RUIZ: Who's protecting the subjects in those studies? You have promised us a replacement rule for the clean power plant. Would that replacement acknowledge the health impacts of fine particle pollution?
PRUITT: We actually have been, as you know, proposed rural marketplace on just that issue.
RUIZ: Well, you know, I mentioned the risks of lead in drinking water. So with this new rule, those risks were shown by epidemiological studies that protected the patient confidentiality and all the other intricacies of confidential information.
Now your rule would lead to the idea that if it doesn't suit the manufacturers' intent, that now they -- those studies could be disregarded. So do you believe that mesothelioma can or that asbestos causes mesothelioma?
PRUITT: I do. But the confidential business information to which you refer along with personal information can be redacted.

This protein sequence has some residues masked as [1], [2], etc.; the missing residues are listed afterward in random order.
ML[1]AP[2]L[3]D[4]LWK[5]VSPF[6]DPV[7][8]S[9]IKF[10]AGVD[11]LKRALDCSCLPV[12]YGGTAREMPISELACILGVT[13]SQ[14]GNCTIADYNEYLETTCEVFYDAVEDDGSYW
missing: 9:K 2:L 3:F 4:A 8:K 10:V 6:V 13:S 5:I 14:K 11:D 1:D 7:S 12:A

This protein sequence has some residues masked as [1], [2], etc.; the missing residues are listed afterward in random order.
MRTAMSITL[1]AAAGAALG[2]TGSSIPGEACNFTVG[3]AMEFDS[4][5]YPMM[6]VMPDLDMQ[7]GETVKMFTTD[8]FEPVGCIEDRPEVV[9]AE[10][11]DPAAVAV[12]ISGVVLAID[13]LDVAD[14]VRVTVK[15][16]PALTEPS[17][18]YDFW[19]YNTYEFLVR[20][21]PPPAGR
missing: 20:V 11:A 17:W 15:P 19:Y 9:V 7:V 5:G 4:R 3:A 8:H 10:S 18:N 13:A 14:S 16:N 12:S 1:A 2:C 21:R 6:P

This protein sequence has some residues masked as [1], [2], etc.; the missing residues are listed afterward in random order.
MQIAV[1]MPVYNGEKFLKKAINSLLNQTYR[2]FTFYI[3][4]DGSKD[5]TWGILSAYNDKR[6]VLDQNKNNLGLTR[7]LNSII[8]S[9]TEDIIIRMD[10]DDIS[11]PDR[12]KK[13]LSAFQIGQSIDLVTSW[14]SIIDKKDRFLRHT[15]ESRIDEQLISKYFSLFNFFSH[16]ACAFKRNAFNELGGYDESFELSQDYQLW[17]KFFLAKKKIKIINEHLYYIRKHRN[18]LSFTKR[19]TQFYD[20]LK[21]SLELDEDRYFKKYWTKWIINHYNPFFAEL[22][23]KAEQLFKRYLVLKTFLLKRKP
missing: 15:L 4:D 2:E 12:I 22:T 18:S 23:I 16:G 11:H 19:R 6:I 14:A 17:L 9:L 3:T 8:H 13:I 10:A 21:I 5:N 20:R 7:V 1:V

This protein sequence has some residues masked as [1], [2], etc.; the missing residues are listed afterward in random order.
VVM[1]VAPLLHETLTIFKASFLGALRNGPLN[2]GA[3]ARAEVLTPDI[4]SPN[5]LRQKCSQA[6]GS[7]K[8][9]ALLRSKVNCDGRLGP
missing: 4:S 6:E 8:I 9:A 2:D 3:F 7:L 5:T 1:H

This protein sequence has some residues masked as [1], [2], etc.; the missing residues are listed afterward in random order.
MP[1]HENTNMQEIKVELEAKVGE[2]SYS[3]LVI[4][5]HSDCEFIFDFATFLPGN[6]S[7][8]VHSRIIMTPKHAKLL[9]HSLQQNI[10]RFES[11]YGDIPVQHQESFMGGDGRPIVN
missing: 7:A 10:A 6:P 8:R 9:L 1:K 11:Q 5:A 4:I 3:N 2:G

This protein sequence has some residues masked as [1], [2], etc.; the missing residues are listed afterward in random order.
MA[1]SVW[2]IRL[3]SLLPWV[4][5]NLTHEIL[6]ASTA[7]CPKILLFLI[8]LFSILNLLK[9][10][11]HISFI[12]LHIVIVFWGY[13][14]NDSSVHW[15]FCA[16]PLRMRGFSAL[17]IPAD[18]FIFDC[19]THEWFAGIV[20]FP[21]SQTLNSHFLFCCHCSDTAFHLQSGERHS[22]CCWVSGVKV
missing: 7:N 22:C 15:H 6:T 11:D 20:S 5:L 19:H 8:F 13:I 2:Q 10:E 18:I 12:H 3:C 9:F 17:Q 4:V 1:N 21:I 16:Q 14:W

RUIZ: So that -- so that information -- so you have been in office. You know, you have dismantled protections for the public's health and there is -- protections for children who suffer asthma, seniors with respiratory illnesses, and you demonstrated a disregard for true scientific study, the scientific process and the confidentiality of people who want to participate and help further our collective knowledge to protect the public good.
You have done this to allow your rich and powerful corporate friends to create more pollution in order to increase profit at the expense of the common good. Again children with asthma and seniors with COPD, and I'm an emergency physician, I participated in IRB boards, I know the importance of protecting the information in order to get more participants, and I have also treated children with asthma gasping for air or seniors at their last wit's end.
[10:55:03] When you remove these protections to -- under the guise of a false transparency notion, then you're making life more difficult for everyday American families. This is disgraceful and the American people deserve better.
UNIDENTIFIED MALE: The gentleman's time expired. The chair recognizes the gentleman from West Virginia for five minutes.